Math Challenge - May 2021

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  • #26
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Problem 1.

We have,
$$

I=\int_0^{\infty}\int_0^{\infty}e^{-(x+y+\frac{\lambda^3}{xy})}x^{-\frac{2}{3}}y^{-\frac{1}{3}}dxdy
$$
Make the following expansion under the integral sign,
$$

e^{-\frac{\lambda^3}{xy}}=\sum_{n=0}^{\infty}(\frac{\lambda^3}{xy})^n\frac{(-1)^n}{n!}
$$
to get
$$
I=\int_0^{\infty}e^{-y}y^{-\frac{1}{3}}\int_0^{\infty}e^{-x}x^{-\frac{2}{3}}(\sum_{n=0}^{\infty}(\frac{\lambda^3}{xy})^n\frac{(-1)^n}{n!})dxdy
$$
$$
=\int_0^{\infty}e^{-y}y^{-\frac{1}{3}}\sum_{n=0}^{\infty}(\int_0^{\infty}(-1)^n(\frac{\lambda^3}{y})^n\frac{x^{-n-\frac{2}{3}}}{n!}e^{-x}dx)dy\\
$$
Each x integral term in the expansion results in a Gamma function and taking the sum out side the remaining integral we get,
$$
I=\sum_{n=0}^{\infty}(-1)^n\lambda^{3n}\frac{\Gamma (\frac{1}{3}-n)}{n!}\int_0^{\infty}e^{-y}y^{-n-\frac{1}{3}}dy
$$
Again each term y integral term in the expansion results in a Gamma function.
$$
I=\sum_{n=0}^{\infty}(-1)^n\lambda^{3n}\Gamma (\frac{2}{3}-n)\frac{\Gamma (\frac{1}{3}-n)}{n!}
$$
By iterating each term in the sum using the identity,
$$
\Gamma (n-1)=\frac{\Gamma (n)}{n-1}
$$
we find,
$$

I=1+\sum_{n=1}^{\infty}(-1)^n\frac{\lambda^{3n}3^{2n}\Gamma (\frac{1}{3}) \Gamma (\frac{2}{3}) }{\Pi_{k=1}^n (3k-1) \Pi_{k=1}^n (3k-2)n!}
$$
Let ##x=3\lambda##. On expanding each term in the sum we find,
$$


I=\Gamma (\frac{1}{3})\Gamma (\frac{2}{3})\sum_{n=0}^{\infty}(-1)^n\frac{x^{3n}}{(3n)!}
$$
Let us seek a solution for ##y(x)=\sum_{n=0}^{\infty}(-1)^n\frac{x^{3n}}{(3n)!}## in the form of a second order differential equation. On expanding each term we have,
$$
y(x)= 1-\frac{x^3}{3!}+\frac{x^6}{6!}-\frac{x^9}{9!}+...
$$
$$
y'(x)=-\frac{x^2}{2!}+\frac{x^5}{5!}-\frac{x^8}{8!}+...
$$
$$
y''(x)=-x+\frac{x^4}{4!}-\frac{x^7}{7!}+\frac{x^{10}}{10!}-\frac{x^{13}}{13!}+...
$$
We observe,
$$
y''-y'+y=e^{-x}
$$
The characteristic polynomial for the homogeneous solution is,
$$
\lambda^2-\lambda + 1=0\\
$$
and thus,
$$
\lambda=\frac{1}{2}\pm \frac{i\sqrt{3}}{2}\\
$$
with the homogeneous solution,
$$
y_h(x)=e^{\frac{x}{2}}[c_1\cos(\frac{\sqrt{3}x}{2})+c_2\sin(\frac{\sqrt{3}x}{2})]
$$
The particular solution is of the form,
$$
y_p=Ce^{-x}
$$
Plugging this into the differential equation we find ##C=\frac{1}{3}##. The solution is the sum of the homogeneous part and the particular part,
$$
y(x)=y_h(x)+y_p(x)
$$
Applying the boundary conditions ##y(0)=1## and ##y'(0)=0## we find ##c_1=\frac{2}{3}## and ##c_2=0##. Thus
$$
y(x)=\frac{2}{3}e^{\frac{x}{2}}\cos(\frac{\sqrt{3}x}{2})+ \frac{1}{3}e^{-x}
$$
and we finally have,
$$
\int_0^{\infty}\int_0^{\infty}e^{-(x+y+\frac{\lambda^3}{xy})}x^{-\frac{2}{3}}y^{-\frac{1}{3}}dxdy=\Gamma (\frac{1}{3})\Gamma (\frac{2}{3})[\frac{2}{3}e^{\frac{(3\lambda)}{2}}\cos(\frac{3\sqrt{3}\lambda}{2})+ \frac{1}{3}e^{-3\lambda}]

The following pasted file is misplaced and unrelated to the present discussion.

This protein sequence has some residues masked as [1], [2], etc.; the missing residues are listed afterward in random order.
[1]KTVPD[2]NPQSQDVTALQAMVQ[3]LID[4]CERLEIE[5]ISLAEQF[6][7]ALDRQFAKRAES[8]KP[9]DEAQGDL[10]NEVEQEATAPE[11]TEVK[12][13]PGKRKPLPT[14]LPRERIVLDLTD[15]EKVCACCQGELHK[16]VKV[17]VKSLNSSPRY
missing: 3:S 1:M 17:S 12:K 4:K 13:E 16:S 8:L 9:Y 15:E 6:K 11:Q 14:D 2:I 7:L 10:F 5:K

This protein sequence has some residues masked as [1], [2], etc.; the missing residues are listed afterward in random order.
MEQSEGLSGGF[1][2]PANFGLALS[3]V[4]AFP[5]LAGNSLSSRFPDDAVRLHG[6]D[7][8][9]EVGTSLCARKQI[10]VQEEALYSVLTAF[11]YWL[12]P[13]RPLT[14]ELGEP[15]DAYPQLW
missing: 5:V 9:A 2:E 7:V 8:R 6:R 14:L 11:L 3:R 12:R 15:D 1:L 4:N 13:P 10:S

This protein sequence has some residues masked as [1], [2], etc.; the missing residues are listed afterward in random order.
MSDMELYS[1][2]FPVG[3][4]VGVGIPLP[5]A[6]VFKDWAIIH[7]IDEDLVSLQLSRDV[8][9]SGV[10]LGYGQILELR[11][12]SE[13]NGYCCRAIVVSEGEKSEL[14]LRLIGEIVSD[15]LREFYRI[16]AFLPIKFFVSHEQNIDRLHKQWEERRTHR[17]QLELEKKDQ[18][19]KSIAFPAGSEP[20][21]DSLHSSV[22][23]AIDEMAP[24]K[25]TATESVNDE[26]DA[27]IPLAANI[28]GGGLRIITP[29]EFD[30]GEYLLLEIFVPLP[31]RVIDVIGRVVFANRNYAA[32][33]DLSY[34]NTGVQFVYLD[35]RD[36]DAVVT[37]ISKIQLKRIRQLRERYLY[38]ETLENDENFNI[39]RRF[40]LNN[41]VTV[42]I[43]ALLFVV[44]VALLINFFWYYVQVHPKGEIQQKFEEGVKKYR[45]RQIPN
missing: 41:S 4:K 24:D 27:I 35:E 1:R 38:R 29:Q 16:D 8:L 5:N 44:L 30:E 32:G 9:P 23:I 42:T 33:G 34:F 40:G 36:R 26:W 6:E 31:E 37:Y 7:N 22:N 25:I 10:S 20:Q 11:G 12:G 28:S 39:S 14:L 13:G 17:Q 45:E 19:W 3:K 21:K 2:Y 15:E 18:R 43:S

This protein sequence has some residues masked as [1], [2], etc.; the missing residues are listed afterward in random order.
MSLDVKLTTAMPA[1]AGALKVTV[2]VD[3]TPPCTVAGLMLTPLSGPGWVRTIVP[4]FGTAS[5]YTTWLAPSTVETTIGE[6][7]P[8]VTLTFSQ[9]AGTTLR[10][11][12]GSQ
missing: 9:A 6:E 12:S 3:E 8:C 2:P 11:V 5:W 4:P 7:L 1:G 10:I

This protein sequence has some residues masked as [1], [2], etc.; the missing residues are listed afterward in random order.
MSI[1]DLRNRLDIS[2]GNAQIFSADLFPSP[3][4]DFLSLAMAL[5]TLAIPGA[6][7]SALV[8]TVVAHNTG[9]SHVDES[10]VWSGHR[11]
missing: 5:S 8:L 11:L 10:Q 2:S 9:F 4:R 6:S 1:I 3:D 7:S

$$
 
  • #27
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13,676
Problem 1.

We have,
$$

I=\int_0^{\infty}\int_0^{\infty}e^{-(x+y+\frac{\lambda^3}{xy})}x^{-\frac{2}{3}}y^{-\frac{1}{3}}dxdy
$$
Make the following expansion under the integral sign,
$$

e^{-\frac{\lambda^3}{xy}}=\sum_{n=0}^{\infty}(\frac{\lambda^3}{xy})^n\frac{(-1)^n}{n!}
$$
to get
$$
I=\int_0^{\infty}e^{-y}y^{-\frac{1}{3}}\int_0^{\infty}e^{-x}x^{-\frac{2}{3}}(\sum_{n=0}^{\infty}(\frac{\lambda^3}{xy})^n\frac{(-1)^n}{n!})dxdy
$$
$$
=\int_0^{\infty}e^{-y}y^{-\frac{1}{3}}\sum_{n=0}^{\infty}(\int_0^{\infty}(-1)^n(\frac{\lambda^3}{y})^n\frac{x^{-n-\frac{2}{3}}}{n!}e^{-x}dx)dy\\
$$
Each x integral term in the expansion results in a Gamma function and taking the sum out side the remaining integral we get,
$$
I=\sum_{n=0}^{\infty}(-1)^n\lambda^{3n}\frac{\Gamma (\frac{1}{3}-n)}{n!}\int_0^{\infty}e^{-y}y^{-n-\frac{1}{3}}dy
$$
Again each term y integral term in the expansion results in a Gamma function.
$$
I=\sum_{n=0}^{\infty}(-1)^n\lambda^{3n}\Gamma (\frac{2}{3}-n)\frac{\Gamma (\frac{1}{3}-n)}{n!}
$$
By iterating each term in the sum using the identity,
$$
\Gamma (n-1)=\frac{\Gamma (n)}{n-1}
$$
we find,
$$

I=1+\sum_{n=1}^{\infty}(-1)^n\frac{\lambda^{3n}3^{2n}\Gamma (\frac{1}{3}) \Gamma (\frac{2}{3}) }{\Pi_{k=1}^n (3k-1) \Pi_{k=1}^n (3k-2)n!}
$$
Let ##x=3\lambda##. On expanding each term in the sum we find,
$$


I=\Gamma (\frac{1}{3})\Gamma (\frac{2}{3})\sum_{n=0}^{\infty}(-1)^n\frac{x^{3n}}{(3n)!}
$$
Let us seek a solution for ##y(x)=\sum_{n=0}^{\infty}(-1)^n\frac{x^{3n}}{(3n)!}## in the form of a second order differential equation. On expanding each term we have,
$$
y(x)= 1-\frac{x^3}{3!}+\frac{x^6}{6!}-\frac{x^9}{9!}+...
$$
$$
y'(x)=-\frac{x^2}{2!}+\frac{x^5}{5!}-\frac{x^8}{8!}+...
$$
$$
y''(x)=-x+\frac{x^4}{4!}-\frac{x^7}{7!}+\frac{x^{10}}{10!}-\frac{x^{13}}{13!}+...
$$
We observe,
$$
y''-y'+y=e^{-x}
$$
The characteristic polynomial for the homogeneous solution is,
$$
\lambda^2-\lambda + 1=0\\
$$
and thus,
$$
\lambda=\frac{1}{2}\pm \frac{i\sqrt{3}}{2}\\
$$
with the homogeneous solution,
$$
y_h(x)=e^{\frac{x}{2}}[c_1\cos(\frac{\sqrt{3}x}{2})+c_2\sin(\frac{\sqrt{3}x}{2})]
$$
The particular solution is of the form,
$$
y_p=Ce^{-x}
$$
Plugging this into the differential equation we find ##C=\frac{1}{3}##. The solution is the sum of the homogeneous part and the particular part,
$$
y(x)=y_h(x)+y_p(x)
$$
Applying the boundary conditions ##y(0)=1## and ##y'(0)=0## we find ##c_1=\frac{2}{3}## and ##c_2=0##. Thus
$$
y(x)=\frac{2}{3}e^{\frac{x}{2}}\cos(\frac{\sqrt{3}x}{2})+ \frac{1}{3}e^{-x}
$$
and we finally have,
$$
\int_0^{\infty}\int_0^{\infty}e^{-(x+y+\frac{\lambda^3}{xy})}x^{-\frac{2}{3}}y^{-\frac{1}{3}}dxdy=\Gamma (\frac{1}{3})\Gamma (\frac{2}{3})[\frac{2}{3}e^{\frac{(3\lambda)}{2}}\cos(\frac{3\sqrt{3}\lambda}{2})+ \frac{1}{3}e^{-3\lambda}]


$$
Can you simplify this expression? A lot! Will say: 1 ##e##, 1 ##\pi## , 1 ##\lambda ##, 1 ##\sqrt{{}}##, 0 ##\Gamma## I think you made a mistake. My integral is far easier. The cosine term appears to be wrong.
 
Last edited:
  • #28
benorin
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Damn I was working integral transformations not series expansions. I shouldn’t have put my pencil down!
 
  • #29